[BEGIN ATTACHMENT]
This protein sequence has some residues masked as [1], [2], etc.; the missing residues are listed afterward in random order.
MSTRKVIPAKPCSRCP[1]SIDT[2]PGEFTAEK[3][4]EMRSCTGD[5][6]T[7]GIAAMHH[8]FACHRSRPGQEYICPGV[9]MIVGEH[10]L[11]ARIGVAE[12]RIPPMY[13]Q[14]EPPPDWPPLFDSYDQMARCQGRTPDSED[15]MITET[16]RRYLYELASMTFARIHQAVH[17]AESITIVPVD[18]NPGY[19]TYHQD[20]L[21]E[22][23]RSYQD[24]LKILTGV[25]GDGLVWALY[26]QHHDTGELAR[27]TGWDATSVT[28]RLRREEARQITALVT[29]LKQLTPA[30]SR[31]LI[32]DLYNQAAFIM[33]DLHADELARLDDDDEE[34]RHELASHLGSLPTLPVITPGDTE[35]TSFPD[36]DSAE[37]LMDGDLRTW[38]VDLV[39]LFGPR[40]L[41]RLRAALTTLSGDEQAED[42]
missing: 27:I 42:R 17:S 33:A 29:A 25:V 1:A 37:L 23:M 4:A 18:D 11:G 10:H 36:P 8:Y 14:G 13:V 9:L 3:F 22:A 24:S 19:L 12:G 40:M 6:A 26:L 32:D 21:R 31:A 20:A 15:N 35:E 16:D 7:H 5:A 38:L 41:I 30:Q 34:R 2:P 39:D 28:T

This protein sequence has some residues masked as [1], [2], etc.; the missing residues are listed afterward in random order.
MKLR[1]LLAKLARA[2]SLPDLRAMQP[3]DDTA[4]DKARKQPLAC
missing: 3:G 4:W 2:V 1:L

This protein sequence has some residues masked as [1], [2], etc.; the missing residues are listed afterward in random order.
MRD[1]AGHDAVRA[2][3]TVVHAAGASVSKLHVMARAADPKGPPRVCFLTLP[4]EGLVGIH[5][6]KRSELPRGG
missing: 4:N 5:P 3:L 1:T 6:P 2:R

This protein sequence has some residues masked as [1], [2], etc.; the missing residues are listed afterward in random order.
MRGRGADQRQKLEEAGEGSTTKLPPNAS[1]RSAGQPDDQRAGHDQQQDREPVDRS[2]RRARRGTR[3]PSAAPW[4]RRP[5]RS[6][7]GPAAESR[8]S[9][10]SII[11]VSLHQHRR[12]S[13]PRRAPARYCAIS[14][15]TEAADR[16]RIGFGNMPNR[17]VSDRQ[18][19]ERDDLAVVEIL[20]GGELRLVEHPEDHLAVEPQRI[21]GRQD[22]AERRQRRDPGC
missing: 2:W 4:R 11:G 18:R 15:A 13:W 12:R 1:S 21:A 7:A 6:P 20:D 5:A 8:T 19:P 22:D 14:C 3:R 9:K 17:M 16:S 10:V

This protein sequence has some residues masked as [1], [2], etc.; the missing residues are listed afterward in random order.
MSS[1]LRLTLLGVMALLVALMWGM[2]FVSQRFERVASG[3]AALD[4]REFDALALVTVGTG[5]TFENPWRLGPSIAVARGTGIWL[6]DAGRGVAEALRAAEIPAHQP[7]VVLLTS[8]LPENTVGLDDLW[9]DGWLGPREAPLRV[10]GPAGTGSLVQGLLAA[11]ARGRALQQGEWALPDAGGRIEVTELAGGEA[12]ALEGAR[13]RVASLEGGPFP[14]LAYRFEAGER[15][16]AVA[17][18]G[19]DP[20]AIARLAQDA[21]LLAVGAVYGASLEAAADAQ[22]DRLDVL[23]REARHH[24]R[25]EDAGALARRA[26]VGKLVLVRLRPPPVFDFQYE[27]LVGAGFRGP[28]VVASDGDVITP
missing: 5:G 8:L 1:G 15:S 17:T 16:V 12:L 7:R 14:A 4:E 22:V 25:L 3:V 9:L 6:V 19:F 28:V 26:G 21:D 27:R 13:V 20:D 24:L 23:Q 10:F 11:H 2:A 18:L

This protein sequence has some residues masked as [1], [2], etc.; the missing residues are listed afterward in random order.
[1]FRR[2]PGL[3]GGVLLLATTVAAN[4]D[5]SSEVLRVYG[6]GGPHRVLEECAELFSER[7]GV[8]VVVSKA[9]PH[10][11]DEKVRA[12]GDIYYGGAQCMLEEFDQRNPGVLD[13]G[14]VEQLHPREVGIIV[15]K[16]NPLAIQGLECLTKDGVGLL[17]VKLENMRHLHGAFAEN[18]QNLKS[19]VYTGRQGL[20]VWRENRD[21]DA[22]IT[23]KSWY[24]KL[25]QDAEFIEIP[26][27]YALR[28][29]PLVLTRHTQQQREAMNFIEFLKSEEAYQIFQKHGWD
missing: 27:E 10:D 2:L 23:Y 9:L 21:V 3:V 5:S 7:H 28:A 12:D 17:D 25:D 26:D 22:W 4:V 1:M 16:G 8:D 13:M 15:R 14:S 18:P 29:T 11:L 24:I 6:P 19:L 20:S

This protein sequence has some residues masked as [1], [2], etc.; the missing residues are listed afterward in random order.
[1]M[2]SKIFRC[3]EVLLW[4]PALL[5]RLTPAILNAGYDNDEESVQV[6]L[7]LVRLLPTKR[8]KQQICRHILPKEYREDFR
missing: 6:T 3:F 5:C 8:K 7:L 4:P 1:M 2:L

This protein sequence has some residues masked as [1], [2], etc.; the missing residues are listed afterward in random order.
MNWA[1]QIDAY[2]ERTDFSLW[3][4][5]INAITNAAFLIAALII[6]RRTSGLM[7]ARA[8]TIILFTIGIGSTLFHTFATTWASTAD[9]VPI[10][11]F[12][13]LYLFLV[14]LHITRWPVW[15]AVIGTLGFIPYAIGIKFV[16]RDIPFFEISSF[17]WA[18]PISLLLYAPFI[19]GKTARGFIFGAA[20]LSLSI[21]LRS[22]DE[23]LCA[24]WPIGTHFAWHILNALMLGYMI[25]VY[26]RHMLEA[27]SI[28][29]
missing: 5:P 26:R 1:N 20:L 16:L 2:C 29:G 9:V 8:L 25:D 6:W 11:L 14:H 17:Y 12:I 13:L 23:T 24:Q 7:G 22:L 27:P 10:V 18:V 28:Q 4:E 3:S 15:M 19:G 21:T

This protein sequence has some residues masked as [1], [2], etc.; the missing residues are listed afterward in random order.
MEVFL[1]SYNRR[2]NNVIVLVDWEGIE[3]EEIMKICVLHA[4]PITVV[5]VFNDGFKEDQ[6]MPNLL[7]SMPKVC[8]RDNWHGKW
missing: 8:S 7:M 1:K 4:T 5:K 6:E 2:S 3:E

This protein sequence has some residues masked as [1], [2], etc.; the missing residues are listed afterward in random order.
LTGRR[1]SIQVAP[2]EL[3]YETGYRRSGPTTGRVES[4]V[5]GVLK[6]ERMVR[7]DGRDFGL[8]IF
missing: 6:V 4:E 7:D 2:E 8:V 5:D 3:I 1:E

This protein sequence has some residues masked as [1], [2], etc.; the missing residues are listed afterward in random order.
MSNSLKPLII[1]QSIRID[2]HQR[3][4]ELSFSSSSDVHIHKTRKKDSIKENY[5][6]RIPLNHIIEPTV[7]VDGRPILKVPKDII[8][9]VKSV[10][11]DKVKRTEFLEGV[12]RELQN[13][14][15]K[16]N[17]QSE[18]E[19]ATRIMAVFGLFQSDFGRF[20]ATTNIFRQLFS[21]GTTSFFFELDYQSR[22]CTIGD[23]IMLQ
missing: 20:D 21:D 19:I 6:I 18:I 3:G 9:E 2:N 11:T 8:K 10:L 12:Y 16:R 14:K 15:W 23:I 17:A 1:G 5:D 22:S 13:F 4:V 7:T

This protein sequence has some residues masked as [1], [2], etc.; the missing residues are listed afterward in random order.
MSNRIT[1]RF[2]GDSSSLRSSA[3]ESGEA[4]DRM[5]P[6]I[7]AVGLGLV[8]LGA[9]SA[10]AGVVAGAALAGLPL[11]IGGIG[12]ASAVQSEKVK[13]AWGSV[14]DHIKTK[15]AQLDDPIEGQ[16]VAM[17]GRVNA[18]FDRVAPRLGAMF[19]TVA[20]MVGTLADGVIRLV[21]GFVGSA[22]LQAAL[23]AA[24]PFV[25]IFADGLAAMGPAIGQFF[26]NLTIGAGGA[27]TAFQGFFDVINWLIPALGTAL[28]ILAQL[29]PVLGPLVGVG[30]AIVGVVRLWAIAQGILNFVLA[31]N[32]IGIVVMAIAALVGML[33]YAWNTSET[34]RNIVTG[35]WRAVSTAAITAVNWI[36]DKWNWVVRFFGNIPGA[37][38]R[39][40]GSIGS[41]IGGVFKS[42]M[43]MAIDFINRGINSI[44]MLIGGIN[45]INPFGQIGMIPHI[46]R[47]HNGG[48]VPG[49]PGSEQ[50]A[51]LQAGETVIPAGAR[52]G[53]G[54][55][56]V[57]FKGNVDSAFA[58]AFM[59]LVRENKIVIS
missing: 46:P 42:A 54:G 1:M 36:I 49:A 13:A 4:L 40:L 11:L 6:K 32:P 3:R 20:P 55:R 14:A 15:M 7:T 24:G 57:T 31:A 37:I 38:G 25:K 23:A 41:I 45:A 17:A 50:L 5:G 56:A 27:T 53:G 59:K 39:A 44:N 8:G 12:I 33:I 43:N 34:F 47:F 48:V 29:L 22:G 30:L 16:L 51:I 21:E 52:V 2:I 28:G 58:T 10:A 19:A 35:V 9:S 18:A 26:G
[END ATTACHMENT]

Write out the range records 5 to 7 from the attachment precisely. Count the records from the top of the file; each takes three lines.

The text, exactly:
This protein sequence has some residues masked as [1], [2], etc.; the missing residues are listed afterward in random order.
MSS[1]LRLTLLGVMALLVALMWGM[2]FVSQRFERVASG[3]AALD[4]REFDALALVTVGTG[5]TFENPWRLGPSIAVARGTGIWL[6]DAGRGVAEALRAAEIPAHQP[7]VVLLTS[8]LPENTVGLDDLW[9]DGWLGPREAPLRV[10]GPAGTGSLVQGLLAA[11]ARGRALQQGEWALPDAGGRIEVTELAGGEA[12]ALEGAR[13]RVASLEGGPFP[14]LAYRFEAGER[15][16]AVA[17][18]G[19]DP[20]AIARLAQDA[21]LLAVGAVYGASLEAAADAQ[22]DRLDVL[23]REARHH[24]R[25]EDAGALARRA[26]VGKLVLVRLRPPPVFDFQYE[27]LVGAGFRGP[28]VVASDGDVITP
missing: 5:G 8:L 1:G 15:S 17:T 16:V 12:L 7:R 14:A 4:E 22:V 25:L 3:V 9:L 6:V 19:F 28:V 26:G 21:D 27:R 13:V 20:D 24:L 23:Q 10:F 11:H 2:A 18:L

This protein sequence has some residues masked as [1], [2], etc.; the missing residues are listed afterward in random order.
[1]FRR[2]PGL[3]GGVLLLATTVAAN[4]D[5]SSEVLRVYG[6]GGPHRVLEECAELFSER[7]GV[8]VVVSKA[9]PH[10][11]DEKVRA[12]GDIYYGGAQCMLEEFDQRNPGVLD[13]G[14]VEQLHPREVGIIV[15]K[16]NPLAIQGLECLTKDGVGLL[17]VKLENMRHLHGAFAEN[18]QNLKS[19]VYTGRQGL[20]VWRENRD[21]DA[22]IT[23]KSWY[24]KL[25]QDAEFIEIP[26][27]YALR[28][29]PLVLTRHTQQQREAMNFIEFLKSEEAYQIFQKHGWD
missing: 27:E 10:D 2:L 23:Y 9:L 21:V 3:V 5:S 7:H 28:A 12:D 17:D 25:D 26:D 22:W 4:V 1:M 16:G 8:D 13:M 15:R 14:S 18:P 29:T 11:L 24:I 6:P 19:L 20:S

This protein sequence has some residues masked as [1], [2], etc.; the missing residues are listed afterward in random order.
[1]M[2]SKIFRC[3]EVLLW[4]PALL[5]RLTPAILNAGYDNDEESVQV[6]L[7]LVRLLPTKR[8]KQQICRHILPKEYREDFR
missing: 6:T 3:F 5:C 8:K 7:L 4:P 1:M 2:L